For many of us, photographs of refugees and internally displaced persons (IDPs) are a common daily occurrence on our laptop screens and news feeds. Thinking of refugees, one conjures up images of families fleeing conflict overseas, in backyards nothing like our own. We read article after article about the atrocities, highlighted by the impending urgency of these situations. However, forgotten are the refugees and IDPs in countries whose conflicts have been become outdated and no longer make headlines in Western media.

PHOTO: Peter Schön

PHOTO: Peter Schön

Peter Schön is an award-winning photographer from Germany. His passion for photography is fused with his lust for travel and adventure, resulting in a portfolio of images stretching from Norway to Georgia, Canada to Japan. Schön has experienced first-hand the effects of the forced migration of people due to conflict while travelling in the South Caucasus. This region, in the crossroads of Europe and Asia, straddling the Caucasus mountain range, has a colourful and rich history, influenced by the clash of cultures and wild terrain. The nations of Georgia, Azerbaijan, and Armenia have been shaped by religious conflict, ideological and political differences and the aspirations of larger, more powerful neighbours such as Turkey and Russia. Marred by separatist movements, highly combustible nationalist sentiments and ethnic identities, there are many reasons as to why this region suffers such high levels of refugees and IDP’s.

 “I was first introduced to displaced people during a ski mountaineering/climbing trip to Svaneti, a mountain region of Georgia, South Caucasus," Schön said. "Svaneti borders Abkhazia, a separatist region from Georgia. Abkhazia declared independence from Georgia after the 1992-93 War in Abkhazia”, explains Schön. “During and after the short, but violent and complex conflict, almost the entire ethnic Georgian population left Abkhazia. Thousands went over the mountains into Svaneti, in desperate conditions, terrain and weather.”

Schön talks about the driving forces behind his work. “In 2008 a conflict erupted between Georgia and Russia over the break-away region of South Ossetia," Schön said "The war had been over for more than three years, but there were still traces of it everywhere – not only on the houses and infrastructure but also in the minds of the people living here. One scene struck me in particular: a lonely, elderly woman walks down a muddy street as winter arrives in Ergneti, a town almost completely destroyed during the war. The losers of this political power game are the people living on either side of the buffer zone – people who lost wives, husbands, sons or daughters, who lost their homes and livelihoods amidst the shelling, burning and bombing of villages.”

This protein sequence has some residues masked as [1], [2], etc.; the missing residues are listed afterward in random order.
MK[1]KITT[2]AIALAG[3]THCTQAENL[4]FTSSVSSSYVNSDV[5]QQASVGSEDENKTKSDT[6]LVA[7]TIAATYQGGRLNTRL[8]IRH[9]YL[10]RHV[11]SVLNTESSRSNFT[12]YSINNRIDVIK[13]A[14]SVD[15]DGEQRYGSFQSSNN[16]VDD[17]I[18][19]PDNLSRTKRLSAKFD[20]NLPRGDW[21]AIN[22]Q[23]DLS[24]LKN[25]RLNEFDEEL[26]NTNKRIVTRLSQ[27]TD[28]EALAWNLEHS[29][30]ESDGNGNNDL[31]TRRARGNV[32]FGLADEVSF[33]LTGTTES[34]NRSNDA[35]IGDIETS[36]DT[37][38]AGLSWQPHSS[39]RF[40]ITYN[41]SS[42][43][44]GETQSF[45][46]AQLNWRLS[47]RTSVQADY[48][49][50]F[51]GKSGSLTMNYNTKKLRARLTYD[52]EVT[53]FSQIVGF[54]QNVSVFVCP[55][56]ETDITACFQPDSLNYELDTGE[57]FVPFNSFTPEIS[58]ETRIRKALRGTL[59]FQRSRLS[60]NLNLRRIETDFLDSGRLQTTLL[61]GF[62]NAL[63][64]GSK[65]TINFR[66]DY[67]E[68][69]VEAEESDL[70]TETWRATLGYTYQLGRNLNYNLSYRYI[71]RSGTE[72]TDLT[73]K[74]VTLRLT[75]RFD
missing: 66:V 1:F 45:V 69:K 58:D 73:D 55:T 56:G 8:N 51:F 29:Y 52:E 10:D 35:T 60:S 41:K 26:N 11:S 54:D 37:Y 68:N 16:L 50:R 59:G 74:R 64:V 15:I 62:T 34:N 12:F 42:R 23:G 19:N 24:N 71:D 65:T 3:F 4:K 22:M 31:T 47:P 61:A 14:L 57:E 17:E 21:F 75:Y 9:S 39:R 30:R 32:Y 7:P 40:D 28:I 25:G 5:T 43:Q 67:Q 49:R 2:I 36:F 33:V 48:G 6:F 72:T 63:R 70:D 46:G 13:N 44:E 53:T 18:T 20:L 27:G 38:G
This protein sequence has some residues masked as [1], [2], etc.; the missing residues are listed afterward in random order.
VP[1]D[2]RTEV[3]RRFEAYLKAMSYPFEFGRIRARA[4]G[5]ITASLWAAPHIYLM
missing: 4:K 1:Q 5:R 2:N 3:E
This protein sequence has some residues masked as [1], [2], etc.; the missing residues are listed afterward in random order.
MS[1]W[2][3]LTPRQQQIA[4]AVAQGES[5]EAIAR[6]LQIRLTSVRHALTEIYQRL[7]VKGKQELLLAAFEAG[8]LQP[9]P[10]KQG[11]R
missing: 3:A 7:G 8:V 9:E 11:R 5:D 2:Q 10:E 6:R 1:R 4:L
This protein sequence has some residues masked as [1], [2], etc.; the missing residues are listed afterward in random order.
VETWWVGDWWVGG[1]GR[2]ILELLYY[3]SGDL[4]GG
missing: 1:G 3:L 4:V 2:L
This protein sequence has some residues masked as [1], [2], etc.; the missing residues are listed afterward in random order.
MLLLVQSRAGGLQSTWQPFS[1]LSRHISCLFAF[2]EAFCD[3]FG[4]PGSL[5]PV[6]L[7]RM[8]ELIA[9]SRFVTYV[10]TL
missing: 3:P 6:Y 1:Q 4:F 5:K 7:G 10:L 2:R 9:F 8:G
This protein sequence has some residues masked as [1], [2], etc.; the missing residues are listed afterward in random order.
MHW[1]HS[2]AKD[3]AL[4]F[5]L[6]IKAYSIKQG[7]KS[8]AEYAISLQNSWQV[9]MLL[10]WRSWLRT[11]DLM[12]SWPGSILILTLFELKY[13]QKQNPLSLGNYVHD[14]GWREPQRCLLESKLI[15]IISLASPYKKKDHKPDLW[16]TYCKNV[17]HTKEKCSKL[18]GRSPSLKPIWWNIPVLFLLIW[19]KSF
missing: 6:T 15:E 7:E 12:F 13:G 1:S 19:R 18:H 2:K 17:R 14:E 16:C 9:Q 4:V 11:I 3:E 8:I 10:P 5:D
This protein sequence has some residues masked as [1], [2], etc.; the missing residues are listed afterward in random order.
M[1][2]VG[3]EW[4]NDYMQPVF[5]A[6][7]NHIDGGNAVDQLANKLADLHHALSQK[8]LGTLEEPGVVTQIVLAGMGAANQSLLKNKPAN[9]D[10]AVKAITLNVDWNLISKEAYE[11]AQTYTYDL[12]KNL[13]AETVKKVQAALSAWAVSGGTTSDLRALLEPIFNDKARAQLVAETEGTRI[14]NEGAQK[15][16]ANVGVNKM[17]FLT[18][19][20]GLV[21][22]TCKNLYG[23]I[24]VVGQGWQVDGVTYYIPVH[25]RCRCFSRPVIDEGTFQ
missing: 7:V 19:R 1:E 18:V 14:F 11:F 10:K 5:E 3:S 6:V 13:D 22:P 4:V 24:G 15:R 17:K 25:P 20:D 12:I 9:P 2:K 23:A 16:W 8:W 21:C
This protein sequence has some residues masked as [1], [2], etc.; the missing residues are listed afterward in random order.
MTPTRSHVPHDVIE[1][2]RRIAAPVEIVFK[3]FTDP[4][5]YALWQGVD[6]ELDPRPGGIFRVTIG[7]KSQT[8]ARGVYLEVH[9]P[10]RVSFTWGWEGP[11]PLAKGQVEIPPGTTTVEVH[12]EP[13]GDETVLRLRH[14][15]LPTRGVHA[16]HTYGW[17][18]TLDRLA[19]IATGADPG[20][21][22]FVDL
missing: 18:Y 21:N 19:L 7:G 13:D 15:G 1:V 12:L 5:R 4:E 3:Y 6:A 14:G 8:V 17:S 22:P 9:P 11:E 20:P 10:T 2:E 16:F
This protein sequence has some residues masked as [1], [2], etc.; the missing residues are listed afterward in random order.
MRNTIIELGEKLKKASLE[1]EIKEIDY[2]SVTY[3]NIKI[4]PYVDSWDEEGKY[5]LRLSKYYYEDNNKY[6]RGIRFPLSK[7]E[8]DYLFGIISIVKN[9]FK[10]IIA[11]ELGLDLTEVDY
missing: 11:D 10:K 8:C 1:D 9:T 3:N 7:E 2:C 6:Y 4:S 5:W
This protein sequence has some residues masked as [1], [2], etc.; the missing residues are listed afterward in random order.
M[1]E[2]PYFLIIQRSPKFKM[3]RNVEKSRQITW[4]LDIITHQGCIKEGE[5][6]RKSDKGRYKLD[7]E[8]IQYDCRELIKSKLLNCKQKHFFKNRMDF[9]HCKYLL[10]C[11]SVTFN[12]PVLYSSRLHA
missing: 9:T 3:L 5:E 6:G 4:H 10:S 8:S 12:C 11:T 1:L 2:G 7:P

PHOTO: Peter Schön

PHOTO: Peter Schön

The collapse of the USSR left a vacuum, according to Schön, which made the eruption of conflict and violence inevitable as nations attempted to forge their borders. “Under Soviet rule Armenians and Azerbaijanis lived peacefully together until 1988 when the USSR lost strength and national sentiments built up in the Soviet Republics," Schön said. "Clashes between Armenians and Azerbaijanis turned into pogroms. Azerbaijanis started to flee from Armenia and Nagorny Karabakh, Armenians began to leave Azerbaijan. In Baku, Azerbaijani refugees that fled Armenia and Nagorny Karabakh mixed with the remaining Armenians in Baku, which proved to be a volatile mix and more violence followed. This was the context under which, in 1991, the conflict turn into full war between two countries that had just gained independence.”

PHOTO: Peter Schön

PHOTO: Peter Schön